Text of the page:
15th November 2016
Engineers from the University of Utah are launching a $1.6 million project to research cost-effective, carbon-friendly methods of turning coal-derived pitch into carbon-fiber composite material, as well as analyze its market potential and whether it can help revitalize coal communities threatened by a decline in production.
“There’s an abundance of coal and we would like to find an alternative use for it. It is a huge natural resource in the U.S., and we have a whole coal-mining community that is desperate for a new direction,” said University of Utah chemical engineering professor Eric Eddings, who leads the research team. “If we can find an economical way to use coal to produce carbon fibers and have enough useful products so there can be a market for it, then they have that new direction. And it’s more carbon-friendly than just burning coal in a power plant.”
Typically, when coal is heated it produces hydrocarbon materials that are burned as fuel in the presence of oxygen. But if it is heated in the absence of oxygen—as in the cooking process smelters use to produce iron—those hydrocarbons can be captured, modified and turned into an asphalt-like material known as pitch.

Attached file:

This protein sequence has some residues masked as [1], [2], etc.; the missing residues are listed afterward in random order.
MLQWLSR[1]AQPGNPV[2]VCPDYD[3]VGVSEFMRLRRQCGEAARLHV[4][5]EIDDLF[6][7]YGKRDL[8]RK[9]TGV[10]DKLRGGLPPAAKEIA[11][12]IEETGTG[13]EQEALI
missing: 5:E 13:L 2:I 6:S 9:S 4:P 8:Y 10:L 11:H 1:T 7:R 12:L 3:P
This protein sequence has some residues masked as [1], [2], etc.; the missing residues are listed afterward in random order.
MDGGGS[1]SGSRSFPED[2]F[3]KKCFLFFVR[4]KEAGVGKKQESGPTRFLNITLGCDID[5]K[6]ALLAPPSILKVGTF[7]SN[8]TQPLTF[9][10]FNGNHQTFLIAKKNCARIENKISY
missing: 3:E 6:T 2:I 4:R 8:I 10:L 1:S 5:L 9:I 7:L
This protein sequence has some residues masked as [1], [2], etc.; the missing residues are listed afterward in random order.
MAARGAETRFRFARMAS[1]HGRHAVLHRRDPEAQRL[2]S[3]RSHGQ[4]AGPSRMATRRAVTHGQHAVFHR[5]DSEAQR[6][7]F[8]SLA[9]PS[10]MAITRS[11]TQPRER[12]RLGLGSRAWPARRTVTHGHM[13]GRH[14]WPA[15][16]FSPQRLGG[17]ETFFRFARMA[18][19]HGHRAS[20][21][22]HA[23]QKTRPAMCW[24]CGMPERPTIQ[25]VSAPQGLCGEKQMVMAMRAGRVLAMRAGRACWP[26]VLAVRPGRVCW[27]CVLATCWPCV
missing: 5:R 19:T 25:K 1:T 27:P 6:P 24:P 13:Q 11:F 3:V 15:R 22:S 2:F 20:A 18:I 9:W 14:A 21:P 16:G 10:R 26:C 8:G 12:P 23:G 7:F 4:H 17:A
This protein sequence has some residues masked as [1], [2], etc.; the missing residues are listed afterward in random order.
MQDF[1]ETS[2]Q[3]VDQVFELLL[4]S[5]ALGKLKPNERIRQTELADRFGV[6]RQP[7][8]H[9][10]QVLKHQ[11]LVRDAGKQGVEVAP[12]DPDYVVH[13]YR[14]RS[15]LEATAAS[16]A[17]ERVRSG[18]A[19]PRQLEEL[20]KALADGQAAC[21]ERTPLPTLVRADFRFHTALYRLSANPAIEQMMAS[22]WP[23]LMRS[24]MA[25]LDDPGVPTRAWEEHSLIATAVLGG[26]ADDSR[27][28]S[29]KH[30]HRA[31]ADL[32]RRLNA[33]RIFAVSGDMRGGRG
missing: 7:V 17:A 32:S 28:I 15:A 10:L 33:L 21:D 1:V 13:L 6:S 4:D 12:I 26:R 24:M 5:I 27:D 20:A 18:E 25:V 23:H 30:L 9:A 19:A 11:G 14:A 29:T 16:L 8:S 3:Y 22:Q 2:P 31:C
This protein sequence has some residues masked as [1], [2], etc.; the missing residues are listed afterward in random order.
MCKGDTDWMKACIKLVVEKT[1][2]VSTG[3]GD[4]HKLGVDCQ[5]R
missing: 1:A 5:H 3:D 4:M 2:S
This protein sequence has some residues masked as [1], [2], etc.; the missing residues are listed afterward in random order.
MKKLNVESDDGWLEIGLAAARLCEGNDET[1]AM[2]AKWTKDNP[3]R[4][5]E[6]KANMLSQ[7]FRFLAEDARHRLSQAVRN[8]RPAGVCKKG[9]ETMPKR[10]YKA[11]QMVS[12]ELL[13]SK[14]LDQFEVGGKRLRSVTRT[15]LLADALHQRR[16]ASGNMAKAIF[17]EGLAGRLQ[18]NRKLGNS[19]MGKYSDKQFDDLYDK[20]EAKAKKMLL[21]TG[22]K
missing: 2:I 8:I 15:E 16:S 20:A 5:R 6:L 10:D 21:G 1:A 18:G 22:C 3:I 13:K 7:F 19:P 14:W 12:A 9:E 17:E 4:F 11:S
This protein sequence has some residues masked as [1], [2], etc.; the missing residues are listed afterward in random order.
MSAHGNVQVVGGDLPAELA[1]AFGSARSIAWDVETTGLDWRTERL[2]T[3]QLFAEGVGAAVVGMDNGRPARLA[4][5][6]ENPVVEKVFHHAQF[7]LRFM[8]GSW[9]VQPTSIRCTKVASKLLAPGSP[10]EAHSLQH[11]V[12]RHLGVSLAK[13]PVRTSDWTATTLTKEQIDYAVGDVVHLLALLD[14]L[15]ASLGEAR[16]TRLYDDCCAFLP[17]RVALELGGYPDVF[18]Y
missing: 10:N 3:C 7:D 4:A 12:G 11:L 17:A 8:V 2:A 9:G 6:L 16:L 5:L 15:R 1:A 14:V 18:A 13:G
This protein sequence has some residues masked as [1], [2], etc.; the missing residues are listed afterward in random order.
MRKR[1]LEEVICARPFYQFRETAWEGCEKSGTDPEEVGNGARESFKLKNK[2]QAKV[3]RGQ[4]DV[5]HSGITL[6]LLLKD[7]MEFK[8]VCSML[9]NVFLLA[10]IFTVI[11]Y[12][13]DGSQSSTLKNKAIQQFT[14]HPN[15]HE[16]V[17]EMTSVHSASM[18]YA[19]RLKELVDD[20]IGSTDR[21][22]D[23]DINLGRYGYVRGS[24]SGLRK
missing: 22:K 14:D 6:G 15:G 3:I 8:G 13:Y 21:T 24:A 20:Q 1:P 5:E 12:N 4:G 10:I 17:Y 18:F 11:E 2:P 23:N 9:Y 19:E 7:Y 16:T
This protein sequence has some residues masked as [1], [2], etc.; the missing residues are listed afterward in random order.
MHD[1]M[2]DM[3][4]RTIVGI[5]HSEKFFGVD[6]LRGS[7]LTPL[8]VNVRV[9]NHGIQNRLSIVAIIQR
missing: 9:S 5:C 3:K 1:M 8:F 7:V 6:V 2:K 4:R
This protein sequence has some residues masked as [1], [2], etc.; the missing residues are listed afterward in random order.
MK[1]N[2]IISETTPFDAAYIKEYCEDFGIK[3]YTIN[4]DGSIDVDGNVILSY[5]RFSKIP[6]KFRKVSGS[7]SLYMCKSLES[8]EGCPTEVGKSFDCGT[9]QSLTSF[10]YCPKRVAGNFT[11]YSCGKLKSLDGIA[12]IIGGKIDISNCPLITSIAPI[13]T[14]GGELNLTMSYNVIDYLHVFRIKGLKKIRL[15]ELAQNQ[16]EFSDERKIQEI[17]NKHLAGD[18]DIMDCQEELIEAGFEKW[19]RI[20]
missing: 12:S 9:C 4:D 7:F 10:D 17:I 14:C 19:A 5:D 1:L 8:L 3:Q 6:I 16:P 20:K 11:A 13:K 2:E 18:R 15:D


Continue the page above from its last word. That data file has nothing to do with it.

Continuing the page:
The pitch can then be spun into carbon fibers used to produce a composite material that is strong and light. Most carbon-fiber composite material is made from a derivative of petroleum known as polyacrylonitrile, but that process is expensive.
While burning coal for power generation produces carbon dioxide (CO2) that is released into the atmosphere, processing coal for carbon fiber produces “substantially” less CO2, Eddings says.
“We’re taking the carbon and turning it into carbon fiber, so that’s effectively isolating it from going into the environment,” he says.
Using funds from a new Utah grant, Eddings and his team will analyze the makeup of Utah coal—which has its own unique properties from coal in other regions—to determine how well it can be used for pitch-based carbon-fiber material.
Researchers will produce different variants of pitch and then deliver them to Matthew Weisenberger and his team at the University of Kentucky’s Center for Applied Energy Research, who are subcontractors in the project and experts at spinning pitch into carbon fibers. Engineers will research the best ways of producing pitch with as little CO2 as possible.